Foundations of Science:1-18 (forthcoming)
AbstractDuring the Covid-19 pandemic we increasingly turned to technology to stay in touch with our family, friends, and colleagues. Even as lockdowns and restrictions ease many are encouraging us to embrace the replacement of face-to-face encounters with technologically mediated ones. Yet, as philosophers of technology have highlighted, technology can transform the situations we find ourselves in. Drawing insights from the phenomenology of sociality, we consider how digitally-enabled forms of communication and sociality impact our experience of one another. In particular, we draw attention to the way in which our embodied experience of one another is altered when we meet in digital spaces, taking as our focus the themes of perceptual access, intercorporeality, shared space, transitional spaces, and self-presentation. In light of the way in which technological mediation alters various dimensions of our social encounters, we argue that digital encounters constitute their own forms of sociality requiring their own phenomenological analysis. We conclude our paper by raising some broader concerns about the very framework of thinking about digitally and non-digitally mediated social encounters simply in terms of replacement.
Similar books and articles
Arrangement of government communications based on post-covid-19 crisis communications. Falimu & Kisman Karinda - unknown
Factsheet: The impact of the nationwide COVID-19 lockdown on adult New Zealanders' experiences of unwanted digital communications.Neil Melhuish & Edgar Pacheco - 2021 - Wellington, NZ: Netsafe.
COVID-19 pandemic and its impact on the socio-economic context of Bangladesh.Samima Akter Rozy & Muhammad Ali - 2021 - Eubios Journal of Asian and International Bioethics 31 (1):38-42.
Online meetings during the era of the covid-19 pandemic.Ilke Coskun Benlidayi - 2021 - Central Asian Journal of Medical Hypotheses and Ethics 2 (3):170-172.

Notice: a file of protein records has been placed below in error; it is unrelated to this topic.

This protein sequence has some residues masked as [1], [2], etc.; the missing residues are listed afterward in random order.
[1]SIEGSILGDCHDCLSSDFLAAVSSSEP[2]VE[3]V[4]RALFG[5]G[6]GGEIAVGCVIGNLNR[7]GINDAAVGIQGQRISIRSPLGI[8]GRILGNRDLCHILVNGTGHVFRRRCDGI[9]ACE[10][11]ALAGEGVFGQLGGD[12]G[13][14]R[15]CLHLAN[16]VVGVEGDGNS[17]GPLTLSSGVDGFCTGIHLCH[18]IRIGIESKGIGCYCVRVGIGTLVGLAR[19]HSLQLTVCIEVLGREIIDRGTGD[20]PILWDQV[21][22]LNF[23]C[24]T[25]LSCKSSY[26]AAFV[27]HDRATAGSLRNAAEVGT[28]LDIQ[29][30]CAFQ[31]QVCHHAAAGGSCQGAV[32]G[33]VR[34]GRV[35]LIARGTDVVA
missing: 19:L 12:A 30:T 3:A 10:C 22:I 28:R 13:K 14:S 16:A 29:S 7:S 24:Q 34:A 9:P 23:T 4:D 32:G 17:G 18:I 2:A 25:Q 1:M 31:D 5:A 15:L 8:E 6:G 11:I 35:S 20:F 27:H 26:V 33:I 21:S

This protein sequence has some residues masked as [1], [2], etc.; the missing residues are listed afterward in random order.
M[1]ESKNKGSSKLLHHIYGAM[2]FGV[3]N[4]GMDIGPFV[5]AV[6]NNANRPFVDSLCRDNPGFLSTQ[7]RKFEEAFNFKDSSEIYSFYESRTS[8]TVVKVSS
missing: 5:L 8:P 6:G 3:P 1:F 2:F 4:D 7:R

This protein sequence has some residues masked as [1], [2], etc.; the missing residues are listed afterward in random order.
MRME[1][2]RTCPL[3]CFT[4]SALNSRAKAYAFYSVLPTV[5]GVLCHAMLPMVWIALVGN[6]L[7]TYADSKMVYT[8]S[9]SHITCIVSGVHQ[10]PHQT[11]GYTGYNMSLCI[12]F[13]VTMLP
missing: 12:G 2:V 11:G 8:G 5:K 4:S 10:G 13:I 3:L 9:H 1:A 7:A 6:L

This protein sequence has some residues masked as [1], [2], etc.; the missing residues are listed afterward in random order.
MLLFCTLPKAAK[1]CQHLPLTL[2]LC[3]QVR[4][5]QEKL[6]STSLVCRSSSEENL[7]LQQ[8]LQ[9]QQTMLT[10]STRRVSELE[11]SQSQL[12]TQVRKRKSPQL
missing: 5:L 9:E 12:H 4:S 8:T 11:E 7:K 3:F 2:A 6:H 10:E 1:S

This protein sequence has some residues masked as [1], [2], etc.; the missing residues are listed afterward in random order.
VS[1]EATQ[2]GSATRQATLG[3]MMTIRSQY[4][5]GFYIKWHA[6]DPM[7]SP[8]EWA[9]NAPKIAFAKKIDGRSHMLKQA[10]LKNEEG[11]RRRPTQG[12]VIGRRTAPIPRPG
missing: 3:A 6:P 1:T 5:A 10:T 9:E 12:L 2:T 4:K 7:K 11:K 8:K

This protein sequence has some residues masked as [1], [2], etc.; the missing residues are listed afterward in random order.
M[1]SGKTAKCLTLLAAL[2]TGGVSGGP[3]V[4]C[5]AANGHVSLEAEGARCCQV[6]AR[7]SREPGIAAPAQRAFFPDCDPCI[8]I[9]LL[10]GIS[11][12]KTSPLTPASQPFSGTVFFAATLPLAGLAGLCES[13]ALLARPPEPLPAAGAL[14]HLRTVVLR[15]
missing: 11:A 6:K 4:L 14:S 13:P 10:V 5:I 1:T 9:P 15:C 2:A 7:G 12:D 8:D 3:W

Psychological Distress Among Chinese College Students During the COVID-19 Pandemic: Does Attitude Toward Online Courses Matter?Yueyun Zhang & Baozhong Liu - 2021 - Frontiers in Psychology 12.
Let’s Do Better: Public Representations of COVID-19 Science.Tania Bubela, Timothy Caulfield, Jonathan Kimmelman & Vardit Ravitsky - 2020 - Ottawa, Canada:
Digital well-being under pandemic conditions: catalysing a theory of online flourishing.Matthew J. Dennis - 2021 - Ethics and Information Technology 23 (3):435-445.
Online Learning Benefits and Challenges During the COVID 19 - Pandemic-Students’ Perspective from SEEU.Gëzim Xhaferi & Brikena Xhaferi - 2020 - Seeu Review 15 (1):86-103.
Feeling togetherness online: a phenomenological sketch of online communal experiences.Lucy Osler - 2020 - Phenomenology and the Cognitive Sciences 19 (3):569-588.
The existence of online loans in the time of covid-19 pandemic in a sociological economic perspective.Thamrin Pawalluri - unknown
Transitioning to Online Learning during COVID-19 Pandemic: Case Study of a Pre-University Centre in Malaysia.Ahmad Alif Kamal, Norhunaini Mohd Shaipullah, Liyana Truna, Muna Sabri & Syahrul N. Junaini - 2020 - International Journal of Advanced Computer Science and Applications 11 (6).
Online impulse buying behavior and marketing optimization guided by entrepreneurial psychology under COVID-19.Pei Wang & Sindy Chapa - 2022 - Frontiers in Psychology 13.
Added to PP
Historical graph of downloads
Citations of this work
No citations found.
References found in this work
Participatory sense-making: An enactive approach to social cognition.Hanne De Jaegher & Ezequiel Di Paolo - 2007 - Phenomenology and the Cognitive Sciences 6 (4):485-507.
Enactive intersubjectivity: Participatory sense-making and mutual incorporation.Thomas Fuchs & Hanne De Jaegher - 2009 - Phenomenology and the Cognitive Sciences 8 (4):465-486.